Their hearts might be in the right place but those gizmos are being made from some horrible and toxic stuff that costs lives and slaves to mine and then their just dumped in third world landfills or "recycled" for their valuable metals through child labor and toxic chemical reduction.

So one village gets a few hundred machines that dont do much more than a pen and paper can do and a neighboring village gets to break them down for any metal they can sell a year later.

Sometimes I dont feel like these charities with their good causes and intentions really ever stop to take stock in what they're doing. Likewise maybe I'm not seeing the big picture either.

Maybe, looking at educational value, these kids can learn setting up networks and some rudimentary tech troubleshooting skills. Then what? Get jobs at the local Best Buy Geek Squad?

Good on them for working to forward something they believe in. I sincerely hope it changes many lives for the better. I'm just not going to hold my breath waiting for it.

ETA: Im looking in news services to see what sorts of things these machines are being used for, so far:
Rwanda kids make a movie
Ugandan kids make a map
Seniors steal 13 laptops

Even at this basic level they get to participate in the wonderful world of "tech hysteria" with fears of internet addiction and violent video games corrupting young minds: allafrica.com...
edit on 11-1-2012 by thisguyrighthere because: (no reason given)



posted on Jan, 11 2012 @ 09:56 AM
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reply to post by thisguyrighthere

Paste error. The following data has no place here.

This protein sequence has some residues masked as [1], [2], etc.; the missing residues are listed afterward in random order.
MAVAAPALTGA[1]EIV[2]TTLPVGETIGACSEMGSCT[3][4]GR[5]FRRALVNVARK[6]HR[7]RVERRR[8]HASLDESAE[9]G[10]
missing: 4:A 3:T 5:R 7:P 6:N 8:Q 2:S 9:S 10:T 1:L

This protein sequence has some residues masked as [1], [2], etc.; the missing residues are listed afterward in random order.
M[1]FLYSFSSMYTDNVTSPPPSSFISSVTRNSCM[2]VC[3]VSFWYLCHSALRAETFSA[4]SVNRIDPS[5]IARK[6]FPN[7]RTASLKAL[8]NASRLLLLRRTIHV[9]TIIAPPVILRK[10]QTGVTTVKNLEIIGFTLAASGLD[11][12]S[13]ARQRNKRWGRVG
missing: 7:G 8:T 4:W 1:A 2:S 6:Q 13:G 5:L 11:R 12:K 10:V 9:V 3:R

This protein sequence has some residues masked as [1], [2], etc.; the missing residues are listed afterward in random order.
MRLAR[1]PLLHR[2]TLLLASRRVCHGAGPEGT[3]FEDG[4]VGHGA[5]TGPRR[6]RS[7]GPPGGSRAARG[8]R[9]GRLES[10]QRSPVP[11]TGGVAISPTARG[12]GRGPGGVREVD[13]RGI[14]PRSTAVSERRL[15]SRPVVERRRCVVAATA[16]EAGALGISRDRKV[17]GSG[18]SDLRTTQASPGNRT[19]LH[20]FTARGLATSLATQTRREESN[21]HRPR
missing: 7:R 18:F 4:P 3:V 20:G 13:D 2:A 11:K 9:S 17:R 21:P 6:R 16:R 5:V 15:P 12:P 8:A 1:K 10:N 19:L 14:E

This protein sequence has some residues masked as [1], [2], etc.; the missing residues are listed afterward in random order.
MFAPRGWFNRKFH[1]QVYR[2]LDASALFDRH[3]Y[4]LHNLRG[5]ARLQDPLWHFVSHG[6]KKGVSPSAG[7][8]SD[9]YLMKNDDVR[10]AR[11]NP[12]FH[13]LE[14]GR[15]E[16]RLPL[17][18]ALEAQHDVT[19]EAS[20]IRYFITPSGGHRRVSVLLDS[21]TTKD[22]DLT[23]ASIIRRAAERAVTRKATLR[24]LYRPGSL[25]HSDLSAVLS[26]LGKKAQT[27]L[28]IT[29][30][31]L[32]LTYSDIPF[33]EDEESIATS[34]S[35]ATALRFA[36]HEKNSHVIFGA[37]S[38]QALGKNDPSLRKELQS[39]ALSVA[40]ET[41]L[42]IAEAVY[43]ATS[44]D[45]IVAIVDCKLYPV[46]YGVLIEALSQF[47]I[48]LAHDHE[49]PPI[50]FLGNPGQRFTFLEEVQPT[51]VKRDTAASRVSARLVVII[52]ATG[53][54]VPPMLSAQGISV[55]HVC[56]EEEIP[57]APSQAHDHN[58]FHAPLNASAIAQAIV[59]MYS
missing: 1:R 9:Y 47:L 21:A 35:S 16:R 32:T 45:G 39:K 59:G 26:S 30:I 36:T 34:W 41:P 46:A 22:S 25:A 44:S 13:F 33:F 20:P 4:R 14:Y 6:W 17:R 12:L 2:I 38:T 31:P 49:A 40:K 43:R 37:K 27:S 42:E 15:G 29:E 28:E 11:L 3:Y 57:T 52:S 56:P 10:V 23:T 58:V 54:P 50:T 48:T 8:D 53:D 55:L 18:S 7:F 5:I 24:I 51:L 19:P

Ignoring the risk of driving this thread way off topic, I think you are not recognizing the profound impact computers, and more specifically the internet, has had and will continue to have on humanity. This is my own personal conclusion, but I believe history will show (200 years or more from now) that the advent of the internet has transformed humanity more than any other innovation since the agricultural revolution. Within a relatively short period of time (anthropologically speaking) we are seeing the seeds of our species building communities in completely novel ways.

Even your personal anecdote of finding that most of the computers you service are primarily used for Facebook or porn is an example of the shift in how humans are interacting. A more localized example is ATS. There is no doubt that ATS fits the sociological definition of community.


Not only is the concept of a community a "construct" (model), it is a "sociological construct." It is a set of interactions, human behaviours that have meaning and expectations between its members.


50 years ago, this construct was almost exclusively restricted by geographic proximity. Today, I would be willing to wager that not a insignificant number of ATS members would identify more with the ATS community than with the people living in their subdivision. What the internet has done is completely transform the way individuals CAN form communities. I am not going to argue the merits of whether this is a transformation for the better or worse, but it is a transformative change.